LG’s first 5G phone is here and it’s the LG V50 (or V50 ThinQ to give it its full name). Like the Samsung Galaxy S10 5G, the V50 is fully loaded in just about every area: Snapdragon 855, X50 modem to enable 5G, 4000mAh battery and five cameras.
LG is also selling a secondary clip-on display that turns the V50 into a sort of DIY foldable device.
LG V50 release date and price
LG didn’t detail any release or pricing details about the LG V50 5G or the LG G8. It said it would sell the phone on Sprint’s 5G network when that becomes available. It’ll also release in Korea. EE has confirmed it’ll sell the phone when it launches in the UK later in the year.
No price was given and we don’t yet really know how much extra these 5G devices will cost when compared to 4G versions.
Related: MWC 2019
LG V50 – 5G
The LG V50 itself is a big device but that fits in with the style of this series. It’s IP68 rated for water resistance, and has been rated for military-standard toughness and is one of the few flagships that genuinely feels durable.
LG said there are three main concerns it has highlighted people have about the move to 5G: heat, size and battery drain and it’s hoping to address them all here.
Related: What is 5G?
Take battery life, for instance. LG said the 4000 mAh battery here should comfortably get you through the day without any issues, even though the 5G modem does require more juice than a 4G one. Expect all 5G phones to have big batteries to make up for this extra power drain.
The LG V50 might be thicker than the V40, but it’s only by 1mm and I was quite surprised at how slim it was. To address the concern about heat, LG has included a new cooling pipe that’s 240x larger than the one used in the V40 and has 40% better heat dissipation.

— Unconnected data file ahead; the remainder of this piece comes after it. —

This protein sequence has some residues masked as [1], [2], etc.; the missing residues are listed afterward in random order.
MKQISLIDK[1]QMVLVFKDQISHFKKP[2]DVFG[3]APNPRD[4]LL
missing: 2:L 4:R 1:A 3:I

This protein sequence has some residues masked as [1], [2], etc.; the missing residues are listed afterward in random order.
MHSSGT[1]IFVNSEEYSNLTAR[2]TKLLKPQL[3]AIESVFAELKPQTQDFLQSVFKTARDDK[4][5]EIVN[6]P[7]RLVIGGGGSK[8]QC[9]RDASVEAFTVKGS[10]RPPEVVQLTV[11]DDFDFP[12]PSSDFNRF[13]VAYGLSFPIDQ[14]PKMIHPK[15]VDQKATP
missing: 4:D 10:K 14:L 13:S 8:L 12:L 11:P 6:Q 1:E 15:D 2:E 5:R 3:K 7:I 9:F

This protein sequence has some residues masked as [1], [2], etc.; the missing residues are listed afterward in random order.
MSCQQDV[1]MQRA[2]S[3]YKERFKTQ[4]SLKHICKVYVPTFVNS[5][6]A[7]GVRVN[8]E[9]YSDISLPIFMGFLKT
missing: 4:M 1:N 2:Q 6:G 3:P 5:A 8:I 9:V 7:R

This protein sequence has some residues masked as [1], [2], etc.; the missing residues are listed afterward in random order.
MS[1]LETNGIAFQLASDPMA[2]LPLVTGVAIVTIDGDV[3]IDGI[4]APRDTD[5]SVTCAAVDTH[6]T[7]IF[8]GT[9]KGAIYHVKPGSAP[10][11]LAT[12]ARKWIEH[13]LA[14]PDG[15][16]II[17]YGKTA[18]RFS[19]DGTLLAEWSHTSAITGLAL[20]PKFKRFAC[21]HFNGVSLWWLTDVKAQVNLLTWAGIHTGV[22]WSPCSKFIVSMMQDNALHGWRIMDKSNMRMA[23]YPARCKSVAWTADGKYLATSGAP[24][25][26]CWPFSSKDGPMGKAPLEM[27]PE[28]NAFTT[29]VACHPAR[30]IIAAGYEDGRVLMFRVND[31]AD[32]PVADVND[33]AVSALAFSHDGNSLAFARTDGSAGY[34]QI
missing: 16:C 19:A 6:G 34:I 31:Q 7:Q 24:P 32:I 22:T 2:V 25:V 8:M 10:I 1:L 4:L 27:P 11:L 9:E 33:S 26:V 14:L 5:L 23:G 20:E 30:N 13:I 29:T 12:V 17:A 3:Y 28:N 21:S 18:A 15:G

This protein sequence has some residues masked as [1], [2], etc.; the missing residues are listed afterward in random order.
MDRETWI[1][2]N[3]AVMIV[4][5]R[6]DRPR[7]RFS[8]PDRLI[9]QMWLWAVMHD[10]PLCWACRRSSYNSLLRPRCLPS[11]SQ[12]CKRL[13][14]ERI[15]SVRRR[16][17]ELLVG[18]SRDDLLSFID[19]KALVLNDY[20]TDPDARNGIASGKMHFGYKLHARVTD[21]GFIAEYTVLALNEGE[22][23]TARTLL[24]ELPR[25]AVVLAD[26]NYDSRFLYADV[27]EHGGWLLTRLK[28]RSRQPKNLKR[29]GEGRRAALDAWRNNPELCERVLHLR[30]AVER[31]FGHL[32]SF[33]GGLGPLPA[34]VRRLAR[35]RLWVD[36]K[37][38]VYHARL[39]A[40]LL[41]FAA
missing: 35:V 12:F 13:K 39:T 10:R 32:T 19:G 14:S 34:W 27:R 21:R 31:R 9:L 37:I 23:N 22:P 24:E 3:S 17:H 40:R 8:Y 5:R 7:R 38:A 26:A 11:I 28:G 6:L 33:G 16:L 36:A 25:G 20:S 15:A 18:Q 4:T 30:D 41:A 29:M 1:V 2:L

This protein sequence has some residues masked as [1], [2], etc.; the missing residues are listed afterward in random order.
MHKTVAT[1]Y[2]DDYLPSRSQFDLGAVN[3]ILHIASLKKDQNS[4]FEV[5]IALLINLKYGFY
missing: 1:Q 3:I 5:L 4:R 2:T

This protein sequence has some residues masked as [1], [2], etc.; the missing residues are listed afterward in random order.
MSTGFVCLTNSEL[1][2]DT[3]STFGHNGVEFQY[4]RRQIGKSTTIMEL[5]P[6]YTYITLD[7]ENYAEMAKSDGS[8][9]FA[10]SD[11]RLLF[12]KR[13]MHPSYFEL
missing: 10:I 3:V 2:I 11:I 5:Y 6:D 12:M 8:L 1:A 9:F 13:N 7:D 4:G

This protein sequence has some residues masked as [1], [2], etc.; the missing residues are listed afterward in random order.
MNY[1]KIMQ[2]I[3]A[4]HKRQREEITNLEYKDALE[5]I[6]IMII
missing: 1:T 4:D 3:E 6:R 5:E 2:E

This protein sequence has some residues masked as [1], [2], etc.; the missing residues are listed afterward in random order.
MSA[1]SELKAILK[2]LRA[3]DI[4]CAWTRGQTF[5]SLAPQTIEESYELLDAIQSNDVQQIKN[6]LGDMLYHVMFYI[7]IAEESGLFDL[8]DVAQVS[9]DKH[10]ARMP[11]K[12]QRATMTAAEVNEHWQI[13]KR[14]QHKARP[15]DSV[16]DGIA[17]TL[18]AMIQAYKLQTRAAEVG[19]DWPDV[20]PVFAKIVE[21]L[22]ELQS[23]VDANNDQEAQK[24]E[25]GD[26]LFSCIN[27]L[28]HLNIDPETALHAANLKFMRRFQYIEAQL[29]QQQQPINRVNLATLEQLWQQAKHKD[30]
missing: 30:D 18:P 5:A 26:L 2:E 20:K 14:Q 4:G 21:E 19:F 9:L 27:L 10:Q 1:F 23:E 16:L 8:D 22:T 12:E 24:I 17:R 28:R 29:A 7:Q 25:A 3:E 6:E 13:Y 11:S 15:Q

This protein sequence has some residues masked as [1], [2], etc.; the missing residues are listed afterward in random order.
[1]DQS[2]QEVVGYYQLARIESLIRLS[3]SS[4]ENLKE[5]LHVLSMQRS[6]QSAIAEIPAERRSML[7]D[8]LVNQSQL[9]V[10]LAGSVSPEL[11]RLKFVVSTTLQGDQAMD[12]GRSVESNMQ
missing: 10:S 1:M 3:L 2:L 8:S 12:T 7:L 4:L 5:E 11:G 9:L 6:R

Related: 5G phones
LG V50 – Dual Display
That secondary display is the standout feature here and it looks quite strange. Basically it’s LG’s answer to Galaxy Fold or Mate X, but nowhere near as slick. The 6.3-inch FHD+ OLED panel comes with a case that the V50 slips into, it then connects to your phone via a proprietary connection tech and extends your phone’s home screen.
LG said this screen can be used as, amongst other things, to be a dedicated game controller, a mirror for your selfies or for adding an extra person into a video chat.
I didn’t get to use this add-on during two hour briefing for the phone, but the demos shown didn’t sell it too well. The pre-production device was a bit slow to react to presses and had trouble connecting to the phone. Hopefully these issues resolved when this product actually ships.
LG V50 – Camera
Like the LG G8, there’s a lot of recycled features from the outgoing V40 model. There are three cameras on the back – standard, wide and telephoto – with an extra wide-angle camera on the front too. These cameras also boast LG’s ‘AI’ scene detection and built-in Google lens support.
The quad-HD+ OLED display measures 6.4-inches, supports HDR10 and seems to be exactly the same as the V40. It’s still good though, with bright saturated colours and plenty of detail. The screen keeps the notch too, even though phones like the Honor View 20 have swapped that for something a lot more visually appealing.
It seems strange that LG isn’t bringing any of the 3D sensing features it announced are coming to the LG G8 to the V50. There’s no Hand ID here, nor the depth effects enabled by the Z Camera setup. This almost feels like LG wanted a 5G phone and didn’t have enough time to properly create a new one.
LG V50 – Performance
Powering the LG V50 is the Qualcomm Snapdragon 855 mobile chipset which is still something of an unknown quantity. It’s built on the 7nm architecture and should offer improvements in the GPU and CPU over the outgoing 845. But, we haven’t benchmarked it ourselves yet as the phones it is powering have only just started to appear. Paired with that is 6GB RAM, 128GB storage and microSD support.
There’s a quad-DAC onboard, with a traditional headphone jack for a strong audio experience. Previous LG phones with this DAC have sounded terrific so it seems like this might follow suit.
LG’s first 5G phone might be mainly a retread of the V40, but at least it shows the brand is interested in embracing the next standard of mobile connectivity. It’s just a shame the additional screen seems like nothing more than a gimmick.